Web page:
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Hello!!

This is an issue that I have been concerned about since I started taking medication about two and a half weeks ago. I have read and been told that anti-depressants, over a long period of time, affect your internal organs in a bad way. I do not know what to make of this. Do they have a noticeable effect on your organs over time? What can happen? Can an organ fail as a result?

I want to remain healthy inside, but I also want to become healthy mentally. I would prefer to come off medication if it will have a bad effect and take a more natural route over a longer period. I don't even want them to have an un-noticeable effect. All drugs have an effect on your organs, of course, but I don't want to damage any of my organs, even a little bit.

Thanks.

Take care!!

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The short answer? Bullshit.

Alternative View? I'd rather be dead a long time from now from internal issues than dead next week from suicide.

Now: Many if not most drugs are cleared thru the liver. It is possible for various drugs to affect the liver, however this is rare. Fortunately, any GP or Pdoc can order simple blood tests to check the liver, and if changes start to show up, it is a simple matter to change meds.

Take your meds, and concentrate on getting well, and thinking good thoughts.

regards,

a.m.

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Everything AirMarshall said!

I started anti-depressants at 40 years of age and will be taking them for the rest of my life, which sucks, but as A.M. pointed out, the alternative of suicide is worse. Major depression is fatal 15% to 20% of the time, and not from anything to do with meds, unless you want to consider the effects of not taking them, or not taking the right ones in sufficient quantity.

I'm now 47 and recently had a full liver panel done as part of some other blood work done with a regular physical. Everything checked out just fine.

There are plenty of people and websites who will tell you that you can "just snap out of it" or all you need is some St. John's Wort, or exercise and vitamins, but if you have a serious mood disorder like bipolar or major depression, none of those things will work in the long term. Find a good pdoc and work with them.

All drugs for any disease, not just mental illnesses, have side effects. Very few do long term organ damage. Drinking alcohol will damage your liver more than taking meds will.

Untreated mood disorders will physically alter your brain structure for the worse. I'd rather take meds and deal with some minor side effects and an extremely rare chance of long term damage. Good luck to you in getting the correct diagnosis and treatment.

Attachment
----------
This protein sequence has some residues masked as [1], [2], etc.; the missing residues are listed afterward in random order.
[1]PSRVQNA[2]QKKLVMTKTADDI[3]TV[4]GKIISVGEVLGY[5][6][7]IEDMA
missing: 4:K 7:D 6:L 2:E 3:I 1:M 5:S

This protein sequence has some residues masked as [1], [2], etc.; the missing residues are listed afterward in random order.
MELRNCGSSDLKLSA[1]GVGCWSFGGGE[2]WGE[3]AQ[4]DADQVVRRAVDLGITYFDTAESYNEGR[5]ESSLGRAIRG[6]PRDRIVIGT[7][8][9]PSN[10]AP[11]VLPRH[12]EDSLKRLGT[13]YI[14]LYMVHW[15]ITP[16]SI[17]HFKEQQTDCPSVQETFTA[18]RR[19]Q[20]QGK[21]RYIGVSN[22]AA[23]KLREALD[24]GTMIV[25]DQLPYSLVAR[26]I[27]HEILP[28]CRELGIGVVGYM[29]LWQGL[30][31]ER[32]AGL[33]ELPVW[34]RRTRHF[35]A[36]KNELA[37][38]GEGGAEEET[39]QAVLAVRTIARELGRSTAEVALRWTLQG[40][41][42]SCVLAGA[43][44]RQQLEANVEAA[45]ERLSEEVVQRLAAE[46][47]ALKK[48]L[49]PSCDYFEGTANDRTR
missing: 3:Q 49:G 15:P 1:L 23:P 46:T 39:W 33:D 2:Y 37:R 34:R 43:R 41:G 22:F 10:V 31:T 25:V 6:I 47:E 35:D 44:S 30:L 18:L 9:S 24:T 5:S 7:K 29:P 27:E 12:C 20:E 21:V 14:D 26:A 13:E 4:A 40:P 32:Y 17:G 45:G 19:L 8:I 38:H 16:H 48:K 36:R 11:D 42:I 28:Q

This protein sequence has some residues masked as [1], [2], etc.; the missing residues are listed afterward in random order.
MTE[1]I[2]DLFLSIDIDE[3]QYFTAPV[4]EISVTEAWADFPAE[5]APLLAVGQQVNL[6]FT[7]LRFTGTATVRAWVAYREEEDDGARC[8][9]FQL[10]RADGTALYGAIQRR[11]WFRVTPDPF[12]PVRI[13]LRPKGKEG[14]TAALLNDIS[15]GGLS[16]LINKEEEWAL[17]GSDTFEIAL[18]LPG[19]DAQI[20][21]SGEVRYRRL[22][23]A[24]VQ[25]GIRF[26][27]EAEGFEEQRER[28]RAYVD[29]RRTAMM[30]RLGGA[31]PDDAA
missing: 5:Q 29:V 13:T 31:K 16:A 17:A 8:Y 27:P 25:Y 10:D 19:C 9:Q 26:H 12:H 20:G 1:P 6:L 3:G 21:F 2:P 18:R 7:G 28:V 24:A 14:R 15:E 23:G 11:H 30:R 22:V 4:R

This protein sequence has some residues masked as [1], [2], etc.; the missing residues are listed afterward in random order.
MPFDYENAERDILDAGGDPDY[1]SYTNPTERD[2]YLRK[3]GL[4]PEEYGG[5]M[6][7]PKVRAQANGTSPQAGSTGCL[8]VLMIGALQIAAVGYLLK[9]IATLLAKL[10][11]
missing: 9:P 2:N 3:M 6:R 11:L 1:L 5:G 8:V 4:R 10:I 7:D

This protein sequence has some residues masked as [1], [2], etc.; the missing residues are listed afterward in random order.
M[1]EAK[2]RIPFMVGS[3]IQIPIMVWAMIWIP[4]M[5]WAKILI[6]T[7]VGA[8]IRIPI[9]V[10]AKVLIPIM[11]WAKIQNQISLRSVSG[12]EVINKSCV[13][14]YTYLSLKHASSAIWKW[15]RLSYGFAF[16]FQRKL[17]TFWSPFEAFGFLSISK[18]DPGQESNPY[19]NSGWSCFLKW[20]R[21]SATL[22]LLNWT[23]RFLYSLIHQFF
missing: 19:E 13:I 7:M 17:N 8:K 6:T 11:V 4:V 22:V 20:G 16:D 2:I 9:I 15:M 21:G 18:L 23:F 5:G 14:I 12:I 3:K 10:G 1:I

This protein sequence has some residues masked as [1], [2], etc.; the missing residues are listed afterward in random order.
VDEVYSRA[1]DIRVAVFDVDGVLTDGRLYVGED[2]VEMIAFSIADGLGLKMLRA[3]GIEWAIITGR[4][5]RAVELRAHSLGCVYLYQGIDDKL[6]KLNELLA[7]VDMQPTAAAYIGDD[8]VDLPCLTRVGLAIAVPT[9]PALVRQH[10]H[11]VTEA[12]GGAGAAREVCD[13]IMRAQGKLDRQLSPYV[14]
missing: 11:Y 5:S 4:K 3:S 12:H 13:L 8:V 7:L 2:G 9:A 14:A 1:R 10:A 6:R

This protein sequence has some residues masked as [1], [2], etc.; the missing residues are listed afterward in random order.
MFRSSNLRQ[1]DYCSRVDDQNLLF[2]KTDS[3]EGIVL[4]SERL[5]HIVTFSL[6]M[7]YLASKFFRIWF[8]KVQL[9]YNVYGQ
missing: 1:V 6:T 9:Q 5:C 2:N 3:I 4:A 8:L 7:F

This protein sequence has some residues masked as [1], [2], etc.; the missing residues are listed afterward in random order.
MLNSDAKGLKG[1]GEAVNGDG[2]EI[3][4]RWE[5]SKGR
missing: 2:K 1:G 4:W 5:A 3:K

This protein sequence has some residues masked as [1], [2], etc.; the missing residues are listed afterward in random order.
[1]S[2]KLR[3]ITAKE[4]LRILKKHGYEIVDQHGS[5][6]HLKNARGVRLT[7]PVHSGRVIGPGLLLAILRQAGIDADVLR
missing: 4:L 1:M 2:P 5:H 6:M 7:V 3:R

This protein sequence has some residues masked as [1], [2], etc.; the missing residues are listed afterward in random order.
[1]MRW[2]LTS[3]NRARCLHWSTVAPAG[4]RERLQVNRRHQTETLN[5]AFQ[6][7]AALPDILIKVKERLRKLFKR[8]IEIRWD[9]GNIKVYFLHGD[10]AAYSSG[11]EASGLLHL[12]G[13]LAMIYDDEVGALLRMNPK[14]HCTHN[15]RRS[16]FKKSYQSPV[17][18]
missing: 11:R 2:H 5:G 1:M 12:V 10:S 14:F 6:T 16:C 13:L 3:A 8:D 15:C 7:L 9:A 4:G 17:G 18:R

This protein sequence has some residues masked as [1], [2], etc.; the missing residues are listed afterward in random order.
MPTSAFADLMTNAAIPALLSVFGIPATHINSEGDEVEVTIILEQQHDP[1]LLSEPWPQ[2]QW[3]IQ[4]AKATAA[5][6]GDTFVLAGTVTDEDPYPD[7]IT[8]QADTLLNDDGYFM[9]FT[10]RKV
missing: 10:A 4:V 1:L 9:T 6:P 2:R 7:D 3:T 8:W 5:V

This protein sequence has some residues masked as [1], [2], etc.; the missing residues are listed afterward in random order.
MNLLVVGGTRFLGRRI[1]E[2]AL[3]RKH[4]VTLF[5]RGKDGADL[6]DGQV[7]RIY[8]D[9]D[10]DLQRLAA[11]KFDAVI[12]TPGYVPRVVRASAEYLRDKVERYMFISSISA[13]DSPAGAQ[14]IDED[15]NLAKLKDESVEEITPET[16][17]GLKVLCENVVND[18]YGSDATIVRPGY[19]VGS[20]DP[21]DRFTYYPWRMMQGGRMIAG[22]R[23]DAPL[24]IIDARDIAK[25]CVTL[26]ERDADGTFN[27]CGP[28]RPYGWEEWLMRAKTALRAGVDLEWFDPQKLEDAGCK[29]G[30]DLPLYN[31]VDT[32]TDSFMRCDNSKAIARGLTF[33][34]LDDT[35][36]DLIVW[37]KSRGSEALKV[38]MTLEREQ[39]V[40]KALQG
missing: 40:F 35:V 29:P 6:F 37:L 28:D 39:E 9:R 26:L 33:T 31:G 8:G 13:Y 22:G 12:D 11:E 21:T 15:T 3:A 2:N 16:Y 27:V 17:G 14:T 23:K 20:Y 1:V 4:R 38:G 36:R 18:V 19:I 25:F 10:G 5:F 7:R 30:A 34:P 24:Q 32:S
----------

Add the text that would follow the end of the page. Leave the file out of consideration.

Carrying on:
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Your biggest concern about the healthiness and safety of the ADs should be liver interactions (check pharmacokinetic data and a drugs interaction website, such as aidsmeds.com, to see if there are any issues here).

Cymbalta, for example, is heavy on the liver.

But look at the bright side, here's icing on the cake: There's been research all around (too lazy to cite) showing that soaking your neurons in serotonin and norepinephrine may have long-term neuroprotective effects. Also, some ADs act as NMDA antagonists, which is good if you're over-NMDA-ing (the things that plug into NMDA receptors are extremely excitotoxic if you get too much), again protecting from neuronal damage. Honestly, though, I have no idea how to tell if you're over-NMDAing =P

NMDA-antagonized,

--herrfous

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well, it seems to me that they're doing something already to your head, which is good. I say this because, if you've got enough mental capability to think about your health instead of moaning around being depressed it must be making you feel better. or, I personally can only focus on the shit when I'm depressed, certainly not the future or the idea that something I'm doing now could be damaging.

this makes me think that you've maybe forgotten how shitty it feels to be depressed, and you're maybe willing to stop the antidepressants if someone says that they could hurt you. (again, this is totally just my own experience.) I tend to forget how bad the depression gets until I do something like go off the meds -- and then I remember pretty fast while I'm holding the blade to my arm.

so, basically, the good feelings you get from being on them most definitely outweigh that suicidal mindfuck called depression.

and, besides that, I don't think many antidepressants hurt any organs very much. you can do research to find the ones that can really mess up your liver. (Lithium is the only one coming to mind right now, and that's not technically an antidepressant anyway...) and let your doctor know you're uncomfortable taking them. and speaking of your doctor, you mind want to mention your concerns to him. if your doctor's any good, s/he will listen, and most definitely know more about organ-med interactions than me.

mostly a restate of what the others said, but I've seen myself go down this route (granted, in a slightly different manner) and it tends to end up badly. and, forgive me if I've made incorrect assumptions. my dealings with depression are different than yours and that may be significant. just, throw something virtual at me and I'll shut up. ;)

take care of yourself.

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Hello!!

Thanks for responding to me, everyone.

I will continue to take them. I have an appointment with the psychiatrist on Tuesday. I'll ask her more about the specifics of each medication whilst I'm talking to her.

I don't really feel better since I started taking Sertraline. I feel a lot more tired. Maybe it hasn't got into my system yet, I'm not sure. I'm just concerned that one day all these thoughts and feelings may be a distant past, yet I'll have damaged some of my internal organs and possibly need treatment. My sister has had incredible kidney trouble during her life. I don't want to have to experience that (though I wish I had experienced it instead of her).

Also, maybe I'm looking for an excuse to stop taking it. I hate it ;) I will continue with the medication for now though.....

Thanks all!! Take care!!